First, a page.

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FALL 2020

Your Gifts Are Helping Widows Through Grief

Finding Special Moments Some people are just born to help others. Their naturally cheerful, helpful and caring demeanor, mixed with personal experiences that create a desire to make others’ lives better, lead them on a journey that is often heartbreaking, intimate and fulfilling. For social workers Kevin Jacoby, Allison Reeder and Jasmine Rakszawski, their journey brought them to Masonic Village Hospice, where they help patients and families through end-of-life care. Kevin (pictured above, right) had worked in many other areas of social work before coming to Masonic Village Hospice, including juvenile corrections and a trauma rehabilitation hospital. “I wanted to work in human services and found social work as a career option,” Kevin said. “It’s all I’ve ever done and all I’ve ever wanted to do.” The nature of the job requires emotional openness, strength and 2

intelligence, as they deal with death on a daily basis. Allison mentions that it’s important to maintain a strong level of self-awareness and reflection. Prior to coming to Hospice, she worked as the only social worker for a neonatal intensive care unit, and she realized it was time for a change. “I had always been interested in palliative care and hospice,” Allison explains. She has been part of the Hospice team since 2017 and has made connections with many families and patients and has found support among her peers. “My passion for this job remains unwavering because I feel part of a team,” she said. Besides their day-to-day work guiding patients and families through hospice care, Kevin, Allison and Jasmine also help create special moments for patients before they pass. These often include returning to a special location the patient wants to visit one last time or being able to participate in a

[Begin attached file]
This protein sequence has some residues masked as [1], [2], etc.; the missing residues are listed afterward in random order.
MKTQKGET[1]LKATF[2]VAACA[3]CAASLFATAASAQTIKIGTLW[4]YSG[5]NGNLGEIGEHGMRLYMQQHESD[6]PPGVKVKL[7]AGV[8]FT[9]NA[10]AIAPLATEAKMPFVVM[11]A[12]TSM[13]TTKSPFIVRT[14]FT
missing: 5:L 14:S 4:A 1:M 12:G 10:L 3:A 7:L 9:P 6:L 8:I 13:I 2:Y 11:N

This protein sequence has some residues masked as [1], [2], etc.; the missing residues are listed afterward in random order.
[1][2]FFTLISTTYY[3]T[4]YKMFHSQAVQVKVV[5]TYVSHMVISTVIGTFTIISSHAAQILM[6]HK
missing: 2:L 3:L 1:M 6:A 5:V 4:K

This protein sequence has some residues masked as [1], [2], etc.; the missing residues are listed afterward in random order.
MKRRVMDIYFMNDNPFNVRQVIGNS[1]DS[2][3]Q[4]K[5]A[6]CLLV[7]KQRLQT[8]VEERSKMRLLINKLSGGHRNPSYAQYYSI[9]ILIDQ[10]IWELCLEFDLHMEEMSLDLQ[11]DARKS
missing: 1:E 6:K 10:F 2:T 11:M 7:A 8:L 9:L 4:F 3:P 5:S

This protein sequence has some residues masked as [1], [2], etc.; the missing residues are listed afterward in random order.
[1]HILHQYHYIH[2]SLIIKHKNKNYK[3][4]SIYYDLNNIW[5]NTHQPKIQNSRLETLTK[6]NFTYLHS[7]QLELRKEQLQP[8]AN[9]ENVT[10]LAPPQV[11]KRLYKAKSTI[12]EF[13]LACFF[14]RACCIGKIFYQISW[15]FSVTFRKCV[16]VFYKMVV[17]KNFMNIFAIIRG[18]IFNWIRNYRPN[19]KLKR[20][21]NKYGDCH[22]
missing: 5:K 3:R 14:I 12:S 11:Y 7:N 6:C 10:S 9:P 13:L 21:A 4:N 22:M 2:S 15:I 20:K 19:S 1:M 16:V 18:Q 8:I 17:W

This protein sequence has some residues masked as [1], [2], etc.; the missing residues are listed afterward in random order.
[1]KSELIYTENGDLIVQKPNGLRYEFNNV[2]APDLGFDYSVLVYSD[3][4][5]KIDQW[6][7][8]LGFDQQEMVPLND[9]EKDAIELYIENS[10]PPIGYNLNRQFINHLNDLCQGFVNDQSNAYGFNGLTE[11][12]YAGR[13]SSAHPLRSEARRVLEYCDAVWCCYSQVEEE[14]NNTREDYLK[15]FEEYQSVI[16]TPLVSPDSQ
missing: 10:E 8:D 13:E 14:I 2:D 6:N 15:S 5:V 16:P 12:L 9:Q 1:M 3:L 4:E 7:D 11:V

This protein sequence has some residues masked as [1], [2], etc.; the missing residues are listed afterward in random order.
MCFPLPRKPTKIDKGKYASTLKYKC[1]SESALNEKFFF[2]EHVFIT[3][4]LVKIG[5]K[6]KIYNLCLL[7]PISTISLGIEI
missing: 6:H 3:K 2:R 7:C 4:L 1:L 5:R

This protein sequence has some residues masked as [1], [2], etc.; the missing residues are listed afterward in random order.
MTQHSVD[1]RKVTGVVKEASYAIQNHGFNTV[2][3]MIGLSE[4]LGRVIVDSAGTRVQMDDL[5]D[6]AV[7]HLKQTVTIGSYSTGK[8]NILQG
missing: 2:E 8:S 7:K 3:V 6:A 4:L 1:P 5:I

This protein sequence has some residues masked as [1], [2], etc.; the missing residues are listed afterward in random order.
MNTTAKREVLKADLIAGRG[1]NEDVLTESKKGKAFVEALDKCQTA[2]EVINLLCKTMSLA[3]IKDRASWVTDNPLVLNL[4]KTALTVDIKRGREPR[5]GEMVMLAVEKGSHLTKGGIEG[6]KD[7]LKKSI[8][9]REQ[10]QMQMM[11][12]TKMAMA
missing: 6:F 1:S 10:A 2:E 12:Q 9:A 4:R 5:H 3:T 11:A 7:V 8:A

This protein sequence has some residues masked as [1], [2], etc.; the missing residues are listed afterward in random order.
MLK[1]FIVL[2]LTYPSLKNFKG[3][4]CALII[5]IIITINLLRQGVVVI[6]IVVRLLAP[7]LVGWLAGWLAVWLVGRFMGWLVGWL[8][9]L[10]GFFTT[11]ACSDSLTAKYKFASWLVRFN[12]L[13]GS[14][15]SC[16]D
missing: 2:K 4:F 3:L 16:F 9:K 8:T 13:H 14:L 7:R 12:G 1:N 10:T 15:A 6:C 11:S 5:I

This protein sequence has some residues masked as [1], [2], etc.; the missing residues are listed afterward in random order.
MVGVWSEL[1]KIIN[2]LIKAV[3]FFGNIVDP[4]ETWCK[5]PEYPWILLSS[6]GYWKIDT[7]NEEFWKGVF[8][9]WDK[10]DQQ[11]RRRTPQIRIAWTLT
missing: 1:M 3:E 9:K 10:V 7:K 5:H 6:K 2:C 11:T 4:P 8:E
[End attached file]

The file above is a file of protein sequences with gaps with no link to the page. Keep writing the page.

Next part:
favorite hobby or activity that was special to them throughout their lives. Kevin says that while hospice is admittedly an “end of life” program, they love to focus on the “of life” part as much as possible. “Along with other team members, I’ve been involved in taking a patient to a Phillies game (pictured above), attending craft sessions, visiting a horse farm, taking a patient down to the Susquehanna River and getting a resident back to the beach in Delaware.” While they make it a point to create “big” special moments that can give families lasting positive memories with their loved one, Kevin tries to put his heart and soul into every moment, not just the planned ones. “In the course of our daily work, we are blessed by special moments in every encounter,” Kevin says. “Sharing a laugh or joke with a patient, aides providing a good hot shower, chaplains

Pictured is Allison (right) with a patient.

offering prayer, nurses easing pain, recalling and celebrating life in discussion, sitting with someone who is close to dying, being there with them when they die and supporting grieving families after they die. All of these are very special moments.” For Allison and Jasmine, who has worked with Hospice for more than seven years, the planned moments can be some of the biggest boosts in feeling connected with the work they do. One of the special moments that Allison has helped create was hiring an Elvis impersonator to provide a private concert for a patient. Another was taking a patient to a casino with the assistance of hospice nurse Amber Pawuk (pictured above, left).

Pictured is Jasmine (center) and her co-workers baking with patients.